The concept is an ancient one- even in the Ice Age, bear pelt wearing maestri who conducted with mammoth teeth were instructed to talk little, stop rarely and let the other cave men play their saber tooth flutes in rehearsal.
However, it was my friend, bassoonist extraordinaire Chris MacFarlane who gave this practice a name- “The Twenty Second Rule.” The rule is simple- when a conductor stops the orchestra, she or he should be able to say whatever needs saying and have the orchestra playing again in 20 seconds.
It’s a noble principle, and when applied, everyone gets more done in rehearsal. It limits you to pretty much one point, which vastly increases the likelihood that said point will be remembered, and it keeps everyone’s focus levels high, rather than giving a minute or two for players to lose energy or forget what they had wanted to adjust in their own playing from the last time.
In theory, every orchestra I know is in favor of the 20 second Rule, mostly because it sharply limits how much talking a conductor can do. However, these days, I find that many players are so achingly desperate to ask about a bowing that the odds of them hearing that one point and the place you’re starting from in one hearing over 20 seconds is nil. Nevertheless, some people seem biologically compelled to begin asking questions the instant the conductor stops, demanding of the concertmaster “That bar where you changed the bowing then shook your head violently “No!” …. Should we write that change in? Wait, where did he say we’re starting from? Why did he stop? Where did you say he said he was starting from? What about that bowing? Damn it, why can’t he speak up, I don’t know where he’s starting from? What was that?”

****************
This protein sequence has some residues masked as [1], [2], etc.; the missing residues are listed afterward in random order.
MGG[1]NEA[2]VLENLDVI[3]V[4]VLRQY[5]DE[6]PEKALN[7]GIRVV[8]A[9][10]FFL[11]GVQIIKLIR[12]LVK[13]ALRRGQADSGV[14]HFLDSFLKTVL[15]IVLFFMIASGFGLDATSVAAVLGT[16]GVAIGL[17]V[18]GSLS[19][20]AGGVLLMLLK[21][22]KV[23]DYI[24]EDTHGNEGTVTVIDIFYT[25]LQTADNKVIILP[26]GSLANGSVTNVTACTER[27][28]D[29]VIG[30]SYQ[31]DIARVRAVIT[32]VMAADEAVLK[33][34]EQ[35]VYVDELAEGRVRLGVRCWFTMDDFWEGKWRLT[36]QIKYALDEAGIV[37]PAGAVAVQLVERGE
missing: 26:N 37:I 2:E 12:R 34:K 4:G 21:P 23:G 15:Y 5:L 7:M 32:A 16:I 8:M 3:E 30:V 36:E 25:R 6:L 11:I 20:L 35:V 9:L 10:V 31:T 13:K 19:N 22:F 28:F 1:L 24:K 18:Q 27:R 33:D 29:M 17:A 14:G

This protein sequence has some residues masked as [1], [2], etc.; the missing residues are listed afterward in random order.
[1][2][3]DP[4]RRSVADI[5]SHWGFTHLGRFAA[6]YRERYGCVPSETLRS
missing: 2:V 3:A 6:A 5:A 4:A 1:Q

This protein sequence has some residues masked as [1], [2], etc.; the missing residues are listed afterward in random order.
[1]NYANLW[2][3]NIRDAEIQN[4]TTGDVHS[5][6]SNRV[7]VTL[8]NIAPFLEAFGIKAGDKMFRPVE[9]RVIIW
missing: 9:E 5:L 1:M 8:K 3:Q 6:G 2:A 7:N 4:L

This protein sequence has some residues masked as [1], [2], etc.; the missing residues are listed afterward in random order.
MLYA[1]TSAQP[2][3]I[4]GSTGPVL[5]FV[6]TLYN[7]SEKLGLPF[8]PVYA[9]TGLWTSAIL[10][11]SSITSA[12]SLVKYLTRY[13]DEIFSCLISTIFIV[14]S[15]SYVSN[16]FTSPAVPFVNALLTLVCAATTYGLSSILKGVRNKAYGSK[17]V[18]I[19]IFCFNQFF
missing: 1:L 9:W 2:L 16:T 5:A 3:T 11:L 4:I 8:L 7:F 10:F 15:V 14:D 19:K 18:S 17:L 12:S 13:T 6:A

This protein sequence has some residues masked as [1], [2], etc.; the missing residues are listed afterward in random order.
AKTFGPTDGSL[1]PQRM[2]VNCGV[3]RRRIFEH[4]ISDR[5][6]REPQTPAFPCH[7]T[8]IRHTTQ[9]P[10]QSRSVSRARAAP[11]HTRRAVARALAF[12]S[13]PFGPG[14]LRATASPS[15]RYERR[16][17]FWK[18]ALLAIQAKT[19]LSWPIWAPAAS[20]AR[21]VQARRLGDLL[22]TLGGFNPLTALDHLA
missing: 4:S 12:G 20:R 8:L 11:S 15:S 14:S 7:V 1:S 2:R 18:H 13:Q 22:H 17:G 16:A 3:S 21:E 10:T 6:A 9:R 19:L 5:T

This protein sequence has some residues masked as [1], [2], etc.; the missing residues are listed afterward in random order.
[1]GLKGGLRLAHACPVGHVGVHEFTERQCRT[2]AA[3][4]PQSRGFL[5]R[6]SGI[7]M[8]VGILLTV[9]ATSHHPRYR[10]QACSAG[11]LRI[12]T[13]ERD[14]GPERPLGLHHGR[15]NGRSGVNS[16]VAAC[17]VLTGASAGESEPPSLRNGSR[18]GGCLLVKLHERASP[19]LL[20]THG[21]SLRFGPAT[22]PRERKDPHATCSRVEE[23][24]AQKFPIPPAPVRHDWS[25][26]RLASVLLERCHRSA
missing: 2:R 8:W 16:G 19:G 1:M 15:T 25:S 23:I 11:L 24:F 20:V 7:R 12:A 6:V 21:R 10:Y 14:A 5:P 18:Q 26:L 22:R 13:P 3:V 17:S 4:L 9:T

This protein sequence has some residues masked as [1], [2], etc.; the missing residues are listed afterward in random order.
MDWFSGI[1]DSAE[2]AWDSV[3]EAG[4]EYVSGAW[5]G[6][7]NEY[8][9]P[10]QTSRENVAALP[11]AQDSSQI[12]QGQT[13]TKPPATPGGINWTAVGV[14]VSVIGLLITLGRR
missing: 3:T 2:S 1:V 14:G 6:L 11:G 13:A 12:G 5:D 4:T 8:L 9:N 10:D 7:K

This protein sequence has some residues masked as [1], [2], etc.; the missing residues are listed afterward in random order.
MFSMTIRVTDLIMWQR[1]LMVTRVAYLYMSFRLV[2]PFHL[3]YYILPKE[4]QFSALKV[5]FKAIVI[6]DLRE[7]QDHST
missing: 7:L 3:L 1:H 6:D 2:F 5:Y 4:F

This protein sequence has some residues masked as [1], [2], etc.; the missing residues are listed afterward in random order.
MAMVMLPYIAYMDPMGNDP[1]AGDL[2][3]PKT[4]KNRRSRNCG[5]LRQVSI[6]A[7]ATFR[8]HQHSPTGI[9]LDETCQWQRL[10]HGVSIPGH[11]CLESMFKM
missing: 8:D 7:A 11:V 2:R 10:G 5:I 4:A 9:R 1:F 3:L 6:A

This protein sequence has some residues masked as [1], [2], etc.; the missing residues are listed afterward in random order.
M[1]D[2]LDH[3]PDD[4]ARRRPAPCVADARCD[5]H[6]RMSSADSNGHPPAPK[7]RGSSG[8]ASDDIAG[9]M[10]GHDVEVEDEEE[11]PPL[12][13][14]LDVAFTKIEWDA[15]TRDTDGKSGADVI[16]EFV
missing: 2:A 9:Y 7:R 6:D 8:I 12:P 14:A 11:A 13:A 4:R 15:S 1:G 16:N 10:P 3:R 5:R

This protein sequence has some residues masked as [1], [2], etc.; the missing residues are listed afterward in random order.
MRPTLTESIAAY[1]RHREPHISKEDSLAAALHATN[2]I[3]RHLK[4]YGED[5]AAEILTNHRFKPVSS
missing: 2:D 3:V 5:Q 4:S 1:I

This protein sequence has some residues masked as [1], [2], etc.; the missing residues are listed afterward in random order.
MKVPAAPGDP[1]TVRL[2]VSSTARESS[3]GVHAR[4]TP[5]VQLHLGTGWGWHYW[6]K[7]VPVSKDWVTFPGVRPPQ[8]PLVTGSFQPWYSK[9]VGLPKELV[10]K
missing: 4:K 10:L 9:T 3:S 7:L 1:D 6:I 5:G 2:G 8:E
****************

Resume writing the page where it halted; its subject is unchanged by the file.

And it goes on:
It’s not unusual for someone to be asking about a bowing I am actually changing/deciding at that moment, completely oblivious to the fact that they are the only one on the orchestra who doesn’t know the answer to the question simply because they were so uninterested in what was being said because they JUST …..HAD……TO…….ASK…….. ABOUT ……….A …………..BOWING. After all, what is the use of stopping if you can’t tap the person in front of you on the shoulder.
Anyway, I got thinking about the 20 second rule yesterday in a different context. I try to completely separate my conducting and cello personalities- chamber music players tend to not like being bossed around, and there is so much about how one can go about rehearsing chamber music that is better than what is allowed with orchestra that I wouldn’t want to impose orchestra expectations.
Then, at one point in the day, I realized I was getting a little worried that something was wrong with the rehearsal. That little “you’re slipping into a bad pattern, dude” alarm went off. After a few more minutes I realized my brain was wanting us to use the 20 Second Rule. We’d stop because bar 16 wasn’t together, but even as we were deciding to start at bar 8, one of us would also want to change an articulation or get the countermelody louder. It wasn’t just that we were making exceptions to the 20 Second Rule, it was as if we had abolished it altogether….
Once I realized that was what was bothering me, I could relax a bit, but I started wondering if we should try for something like the 20 Second Rule in chamber music? Would it keep us more focused and productive, or would it stifle enquiry?
Should it apply to other things in life as well? “Honey, you’re burning the chicken. Can you flip it and continue cooking from figure 8 please?”
I certainly appreciate people who can order their drinks or food in 20 seconds or less. No order should ever begin with the word “Um……” and, unless you have a dangerous food allergy, you should never order by saying “I was wondering……. can I get the ______ without the _________” unless you can complete the transaction in 20 seconds or less…..
I still haven’t decided about the 20 Second Rule in chamber music. Some of my favorite chamber music colleagues, ones with decades of experience, seem to have learned the value of saying little and playing much, but on the other hand, chamber music work ought to allow us all a little more room to be quirky and opinionated than orchestral work does.
Okay, that’s today’s blog. Now back to bar 8.
But first, about that bowing….. When you were shaking your head, did that mean……